Question: How do you grow your service business?
I don’t have a problem growing my service business. Years ago, I started accepting big box brands for service as our own equipment sales dropped. If I put a few ads in the local shopper paper, I can have my shop flooded with work. Growing the business is easy, but keeping the operation running efficiently as you grow it is another problem. I have found it more profitable to limit my advertising and provide quick service. We avoid tripping over and damaging equipment, fielding the calls from irate customers who have been waiting weeks for service. A satisfied customer whose equipment was finished when promised is willing to pay a premium for good service. I don’t consider a waiting time of more then a week to be good customer service.
— Rob Leiser
Leiser’s Sales and Rental
There are three parts to a dealership — sales, parts and the shop — and they need each other to work together. It’s not that we can’t break it down more, but these are the basic pieces and they are all important.
We are lacking on after-sale communication to our customers as to what we really offer vs. what the customer knows about.
The first thing to help is to have the right staff to fix it right the first time! Be in touch with the customer after the repair, so that if the repair has a glitch, you are the first one to know and to get it dealt with quickly. Those added phone calls will give the customer confidence of your sincere desire to take care of issues.
Have you ever thought of adding a before-warranty-expiration-date inspection for a nominal fee for the machine?
When a machine does enter the shop, do you fix only what’s on the work order and never question anything else? There are big dollars left on the table when it’s right there! Up sell!
— Art White
White’s Farm Supply
Since I’m seriously over-advertised for my small business, I’ve had to find a way to handle the increasing influx of equipment. I found, by providence, an unemployed, mature, small-engine mechanic whose father repaired small engines for 40 years. As a result of growing up in his father’s shop, small-engine repair is in his blood. Also, this mechanic recently took a yearlong small-engine course at the regional technical school. I deliver my excess work to him and pick it up when finished. He does high-quality work, orders his own parts, and has a big well-equipped shop and low overhead.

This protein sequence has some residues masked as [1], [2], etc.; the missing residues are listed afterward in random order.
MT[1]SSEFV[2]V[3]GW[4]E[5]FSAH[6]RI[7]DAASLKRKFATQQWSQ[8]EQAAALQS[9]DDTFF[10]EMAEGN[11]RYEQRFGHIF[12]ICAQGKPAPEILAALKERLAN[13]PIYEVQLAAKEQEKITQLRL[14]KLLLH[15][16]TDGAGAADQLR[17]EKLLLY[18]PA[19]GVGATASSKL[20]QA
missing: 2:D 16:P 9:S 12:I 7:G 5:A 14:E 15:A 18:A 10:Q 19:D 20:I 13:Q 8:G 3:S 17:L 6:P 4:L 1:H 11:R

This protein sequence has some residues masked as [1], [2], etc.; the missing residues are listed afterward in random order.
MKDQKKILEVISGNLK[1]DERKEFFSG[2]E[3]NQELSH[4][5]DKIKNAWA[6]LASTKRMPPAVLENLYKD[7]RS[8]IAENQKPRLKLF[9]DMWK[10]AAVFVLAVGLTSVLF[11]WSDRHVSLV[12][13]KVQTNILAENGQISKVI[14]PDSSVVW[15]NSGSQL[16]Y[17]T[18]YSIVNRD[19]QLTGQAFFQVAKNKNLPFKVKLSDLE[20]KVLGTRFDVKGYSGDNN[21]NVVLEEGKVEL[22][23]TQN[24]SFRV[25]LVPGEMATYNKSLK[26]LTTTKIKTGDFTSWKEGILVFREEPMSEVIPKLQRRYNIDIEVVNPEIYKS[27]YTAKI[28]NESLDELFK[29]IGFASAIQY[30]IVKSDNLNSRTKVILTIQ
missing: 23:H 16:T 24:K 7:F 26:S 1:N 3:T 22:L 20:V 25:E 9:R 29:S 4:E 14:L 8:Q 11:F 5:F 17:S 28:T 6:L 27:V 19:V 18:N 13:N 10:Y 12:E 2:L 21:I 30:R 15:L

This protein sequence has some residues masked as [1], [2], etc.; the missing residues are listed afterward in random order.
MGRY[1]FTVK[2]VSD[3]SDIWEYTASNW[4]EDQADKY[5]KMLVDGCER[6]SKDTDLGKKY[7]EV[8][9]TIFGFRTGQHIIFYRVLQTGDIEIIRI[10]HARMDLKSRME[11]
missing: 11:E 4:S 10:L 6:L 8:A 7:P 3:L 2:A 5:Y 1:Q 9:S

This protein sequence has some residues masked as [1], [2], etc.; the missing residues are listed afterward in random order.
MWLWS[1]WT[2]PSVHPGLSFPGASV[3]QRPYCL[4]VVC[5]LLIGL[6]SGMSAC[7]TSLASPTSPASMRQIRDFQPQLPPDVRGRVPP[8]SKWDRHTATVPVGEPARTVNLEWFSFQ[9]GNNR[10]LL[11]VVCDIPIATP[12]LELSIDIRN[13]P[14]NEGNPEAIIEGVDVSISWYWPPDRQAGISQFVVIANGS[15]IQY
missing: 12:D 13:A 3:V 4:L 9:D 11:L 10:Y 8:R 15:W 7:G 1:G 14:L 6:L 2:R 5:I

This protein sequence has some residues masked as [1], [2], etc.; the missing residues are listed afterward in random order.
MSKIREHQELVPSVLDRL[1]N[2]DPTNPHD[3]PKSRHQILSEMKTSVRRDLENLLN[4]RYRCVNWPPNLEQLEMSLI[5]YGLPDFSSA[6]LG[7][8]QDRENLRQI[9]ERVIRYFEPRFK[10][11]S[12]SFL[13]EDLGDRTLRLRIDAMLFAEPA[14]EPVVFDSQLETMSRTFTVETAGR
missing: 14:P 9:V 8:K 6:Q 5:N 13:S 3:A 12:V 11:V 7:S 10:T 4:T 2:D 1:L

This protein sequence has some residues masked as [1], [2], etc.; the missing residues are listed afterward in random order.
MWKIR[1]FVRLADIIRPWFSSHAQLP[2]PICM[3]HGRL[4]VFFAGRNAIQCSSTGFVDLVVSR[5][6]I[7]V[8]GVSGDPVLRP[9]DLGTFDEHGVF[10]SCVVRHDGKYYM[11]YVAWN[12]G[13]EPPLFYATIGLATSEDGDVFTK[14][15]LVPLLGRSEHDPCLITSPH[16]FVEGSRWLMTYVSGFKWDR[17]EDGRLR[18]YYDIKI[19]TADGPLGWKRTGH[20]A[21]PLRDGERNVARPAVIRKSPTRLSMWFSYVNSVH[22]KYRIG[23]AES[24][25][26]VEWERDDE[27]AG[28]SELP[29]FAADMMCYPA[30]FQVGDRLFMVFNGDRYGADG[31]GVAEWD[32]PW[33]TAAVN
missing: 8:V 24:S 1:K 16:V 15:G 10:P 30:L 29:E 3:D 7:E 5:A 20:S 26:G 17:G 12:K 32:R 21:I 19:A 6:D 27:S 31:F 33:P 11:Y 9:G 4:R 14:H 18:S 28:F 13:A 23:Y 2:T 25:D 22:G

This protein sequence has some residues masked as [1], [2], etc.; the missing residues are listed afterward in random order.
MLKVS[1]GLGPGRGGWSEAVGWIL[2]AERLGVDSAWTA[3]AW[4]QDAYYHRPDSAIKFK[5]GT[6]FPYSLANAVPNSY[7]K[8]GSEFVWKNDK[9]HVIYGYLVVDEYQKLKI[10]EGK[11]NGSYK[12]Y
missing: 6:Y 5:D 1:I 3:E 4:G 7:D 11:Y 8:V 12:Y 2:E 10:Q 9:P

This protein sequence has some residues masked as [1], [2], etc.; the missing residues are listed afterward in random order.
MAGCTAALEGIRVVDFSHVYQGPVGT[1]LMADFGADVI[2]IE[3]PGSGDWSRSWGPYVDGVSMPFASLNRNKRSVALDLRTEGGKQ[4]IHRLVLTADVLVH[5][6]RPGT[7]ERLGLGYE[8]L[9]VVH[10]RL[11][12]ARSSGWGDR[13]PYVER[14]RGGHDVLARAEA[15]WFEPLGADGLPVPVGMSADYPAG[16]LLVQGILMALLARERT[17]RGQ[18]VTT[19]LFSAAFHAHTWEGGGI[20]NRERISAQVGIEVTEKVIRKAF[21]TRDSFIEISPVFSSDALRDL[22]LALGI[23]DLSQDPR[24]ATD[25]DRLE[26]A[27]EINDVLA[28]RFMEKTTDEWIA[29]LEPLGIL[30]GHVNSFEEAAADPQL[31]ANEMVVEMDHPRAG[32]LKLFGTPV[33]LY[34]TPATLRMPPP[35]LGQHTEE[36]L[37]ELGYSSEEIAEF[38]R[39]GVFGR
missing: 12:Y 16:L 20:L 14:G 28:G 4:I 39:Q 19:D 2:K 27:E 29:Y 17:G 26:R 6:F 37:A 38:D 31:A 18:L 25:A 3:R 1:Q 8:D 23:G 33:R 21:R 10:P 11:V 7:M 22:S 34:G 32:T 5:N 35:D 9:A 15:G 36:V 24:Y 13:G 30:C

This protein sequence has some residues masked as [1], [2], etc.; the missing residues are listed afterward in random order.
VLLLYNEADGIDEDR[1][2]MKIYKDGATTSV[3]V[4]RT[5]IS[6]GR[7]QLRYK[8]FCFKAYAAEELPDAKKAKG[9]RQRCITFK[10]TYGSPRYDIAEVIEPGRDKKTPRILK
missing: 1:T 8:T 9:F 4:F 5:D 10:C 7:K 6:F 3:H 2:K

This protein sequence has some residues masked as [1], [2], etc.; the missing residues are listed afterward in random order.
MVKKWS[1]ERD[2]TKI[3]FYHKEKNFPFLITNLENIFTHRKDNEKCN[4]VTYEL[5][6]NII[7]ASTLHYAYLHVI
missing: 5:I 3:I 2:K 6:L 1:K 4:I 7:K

My turnaround time is about the same as if I worked twice as fast and had no walk-in customers to chat me up.
— Flute Snyder
Hudson Mower Doctor
We do the normal advertising in the local area and the winter and spring specials, but the best way we grow our service business is by giving great customer service to all of our customers, and they, in turn, give us great reviews to their friends and relatives.
We answer customer questions in person, on the phone, and by e-mail. So, we try and keep all of the lines of communication open, so that they know what is going on at all times.
We are always looking for new ways to fill customer needs, beginning with the sales of new equipment to answering questions on equipment someone else sold.
— Gordon Jamison, service manager
Lawn & Leisure of Lee’s Summit
Lee’s Summit, Mo.
Having a quality business all around is what grows the service area. Customer service is our highest priority. Our customers trust us and refer us to others. Sell only top-quality brand names, and I think we have a recipe for success.
— Matthew Borden, owner
Ed & Matt Equipment
When we took over the business eight years ago, we only serviced what we sold. Since that time, we have expanded the brands that we have serviced. In fact, since I have a supplier that can get me parts for the old EHP brands, my local Sears store sends customers to me. Since we started servicing the other brands, it has spread by word of mouth, and it has helped both our service and parts departments.
— Todd Biddinger, manager
Slow and steady! Service can only grow if all the pieces are in place (a great mechanic; fast and efficient parts look-up/ordering; and an efficient, clear, order intake process). Keep “come backs” to a bare minimum, and handle those well. I’ll-do-anything-to-satisfy-a-REASONABLE-customer word of mouth is great, but we never miss a chance to brag on our service department.
— Dean Davis
Dogwood Fireplace & Lawn
Just trying to give quick service. Mailed flyers in the past to get folks thinking before spring, offering a tune-up special. Not sure it was worth the extra labor and cost to mail out.
— Tony Nation
Nation’s Small Engine, Inc.
Hot Springs, Ark.
We might offer free or reduced amount of delivery charge. We also have loaners available.
— Kay Annear